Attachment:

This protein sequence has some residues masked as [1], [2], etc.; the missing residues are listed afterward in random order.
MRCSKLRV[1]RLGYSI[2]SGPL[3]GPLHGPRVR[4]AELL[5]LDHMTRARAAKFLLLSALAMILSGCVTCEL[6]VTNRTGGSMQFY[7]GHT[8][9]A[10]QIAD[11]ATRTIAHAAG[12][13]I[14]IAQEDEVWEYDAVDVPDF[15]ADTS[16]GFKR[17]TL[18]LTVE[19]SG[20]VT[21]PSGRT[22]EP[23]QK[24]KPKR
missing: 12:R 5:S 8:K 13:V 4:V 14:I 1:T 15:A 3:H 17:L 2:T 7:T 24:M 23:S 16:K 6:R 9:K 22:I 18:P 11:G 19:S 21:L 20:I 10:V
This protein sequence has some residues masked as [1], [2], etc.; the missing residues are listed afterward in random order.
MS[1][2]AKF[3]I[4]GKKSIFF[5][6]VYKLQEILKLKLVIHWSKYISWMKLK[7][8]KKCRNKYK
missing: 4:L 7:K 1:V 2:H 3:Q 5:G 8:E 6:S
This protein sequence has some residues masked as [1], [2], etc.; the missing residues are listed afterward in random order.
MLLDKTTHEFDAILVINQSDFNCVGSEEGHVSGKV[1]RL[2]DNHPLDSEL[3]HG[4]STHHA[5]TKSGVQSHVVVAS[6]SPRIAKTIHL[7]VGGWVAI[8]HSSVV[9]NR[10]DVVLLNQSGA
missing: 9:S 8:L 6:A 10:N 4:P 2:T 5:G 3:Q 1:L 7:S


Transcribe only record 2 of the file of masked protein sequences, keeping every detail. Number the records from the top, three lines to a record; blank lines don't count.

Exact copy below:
This protein sequence has some residues masked as [1], [2], etc.; the missing residues are listed afterward in random order.
MS[1][2]AKF[3]I[4]GKKSIFF[5][6]VYKLQEILKLKLVIHWSKYISWMKLK[7][8]KKCRNKYK
missing: 4:L 7:K 1:V 2:H 3:Q 5:G 8:E 6:S